4.) Spencer Sanders, Oklahoma State
It wasn't always pretty, but there were moments of brilliance from Sanders in his first year as the starter for the 'Pokes. Games like the season opener against Oregon State where he threw for 203 yards and three scores while completing 79.1 percent of his passes while rushing for 109 yards illustrate Sanders' lofty ceiling. Games like his performance against Baylor (18-32, 157 yards, one touchdown, one interception; 14 rushes, 31 yards) show that there's room for improvement. And despite those wrinkles still being ironed out, Sanders has the look of an elite quarterback this season.
The setup couldn't be much better heading into 2020. I wouldn't have believed you in October if you told me that Oklahoma State would be getting both Chuba Hubbard and Tylan Wallace back for this season. Well, they're back and the added year of experience for Sanders should make this one of the nation's most potent offenses. And players like Braydon Johnson and Dillon Stoner are both back after showing signs of breaking out late last season. There's also the matter of Oklahoma State ranking ninth overall in returning production for this season and 34th in returning offensive production. That number likely looks even better if Sanders and Wallace don't miss time down the stretch last season.
And there's also less reason for concern than in most cases when it comes to the offensive coordinator change as Kasey Dunn – great name for an Oklahoma State staffer, by the way – was promoted from within.
Sanders' own blend of talent along with positive contextual factors all around him make him one of the truly elite options at quarterback for 2020.
For your viewing pleasure:
You can insert your own Chris Berman sound when Sanders hits the 33-yard line.
5.) Sam Howell, North Carolina
No freshman quarterback was more impressive than Howell in 2019. Frankly, there weren't many quarterbacks more impressive than Howell regardless of their class. Howell was the crown jewel of North Carolina's 2019 recruiting class and wasted no time making an impact, throwing 38 touchdowns against just seven interceptions over his 13 starts. He was able to help Dyami Brown and Dazz Newsome notch 1,000-yard seasons, and both will be back for 2020. So with Howell we're talking about a quarterback entering his second year in the system with all his top weapons at his disposal. It wouldn't shock me if Howell led the nation in touchdown passes this season.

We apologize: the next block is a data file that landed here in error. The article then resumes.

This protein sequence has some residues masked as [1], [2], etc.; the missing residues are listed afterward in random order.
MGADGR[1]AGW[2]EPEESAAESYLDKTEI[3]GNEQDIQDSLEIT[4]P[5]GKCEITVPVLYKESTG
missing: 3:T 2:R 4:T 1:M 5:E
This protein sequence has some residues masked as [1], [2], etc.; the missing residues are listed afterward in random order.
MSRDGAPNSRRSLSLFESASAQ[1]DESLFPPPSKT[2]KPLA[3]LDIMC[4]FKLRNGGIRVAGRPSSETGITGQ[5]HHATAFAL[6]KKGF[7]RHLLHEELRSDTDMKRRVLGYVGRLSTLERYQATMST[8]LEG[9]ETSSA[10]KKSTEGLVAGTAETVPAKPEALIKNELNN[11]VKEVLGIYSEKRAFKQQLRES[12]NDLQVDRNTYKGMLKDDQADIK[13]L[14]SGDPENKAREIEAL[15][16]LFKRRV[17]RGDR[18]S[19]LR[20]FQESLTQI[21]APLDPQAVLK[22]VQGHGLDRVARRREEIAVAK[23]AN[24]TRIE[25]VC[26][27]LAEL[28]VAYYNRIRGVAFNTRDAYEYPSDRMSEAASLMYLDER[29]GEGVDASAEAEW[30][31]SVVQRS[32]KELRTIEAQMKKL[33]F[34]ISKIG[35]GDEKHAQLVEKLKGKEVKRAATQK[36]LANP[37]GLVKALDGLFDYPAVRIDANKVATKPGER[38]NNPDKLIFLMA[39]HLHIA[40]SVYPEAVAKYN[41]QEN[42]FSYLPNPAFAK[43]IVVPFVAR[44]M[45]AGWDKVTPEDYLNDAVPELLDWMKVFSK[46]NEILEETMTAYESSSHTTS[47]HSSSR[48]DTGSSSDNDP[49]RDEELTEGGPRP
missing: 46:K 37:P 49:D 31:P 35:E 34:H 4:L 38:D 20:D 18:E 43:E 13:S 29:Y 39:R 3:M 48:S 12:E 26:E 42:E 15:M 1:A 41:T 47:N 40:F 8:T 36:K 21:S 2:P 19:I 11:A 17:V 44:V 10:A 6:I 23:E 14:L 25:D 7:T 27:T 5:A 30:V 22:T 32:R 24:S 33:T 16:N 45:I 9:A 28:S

First game of his career. Fourth quarter. Back shoulder fade to take the lead. Pretty good.
6.) Spencer Rattler, Oklahoma
As has been the case the last few years in Norman, the next quarterback has big shoes to fill. OU has sent its quarterback to New York as a Heisman Finalist each of the last four years, and two of them have brought home the hardware. So, who's got next?
The Sooners have no shortage of viable options despite the rumors earlier this offseason regarding the program's interest in D'Eriq King as a graduate transfer. Tanner Mordecai was one of the top-rated quarterbacks in the class of 2018 and will have his say in this upcoming quarterback competition, but I'll side with Spencer Rattler at this stage.
Rattler was the No.1 ranked pro-style quarterback in the class of 2019 and has had a year in the system and the strength and conditioning program to get ready for his shot here in 2020. He won't have the rushing production that Hurts or Kyler Murray offered. And it's almost impossible to expect Rattler to match Baker Mayfield's passing efficiency numbers.
Those players were all among the best college quarterbacks we've seen in the last decade.
But it's not crazy to think Rattler will be the next man up in Oklahoma's rich quarterback tradition. He'll have scheme on his side, he'll have weapons like Charleston Rambo, Jadon Haselwood and Theo Wease at his disposal, and he'll have his own immense talent to add to the equation. A debut season with 4,000 passing yards and 35-plus touchdowns is definitely in the range of possible outcomes for Rattler considering all the positives working in his favor. All he needs to do is, well, win the job.
7.) Kedon Slovis, USC
Slovis wasn't even on my radar this time last year. Not only was I marking JT Daniels as USC's starter through 2020, but I wasn't even familiar with Slovis as a recruit. Slovis was outside the top 500 nationally and considered a composite three-star by 247 Sports.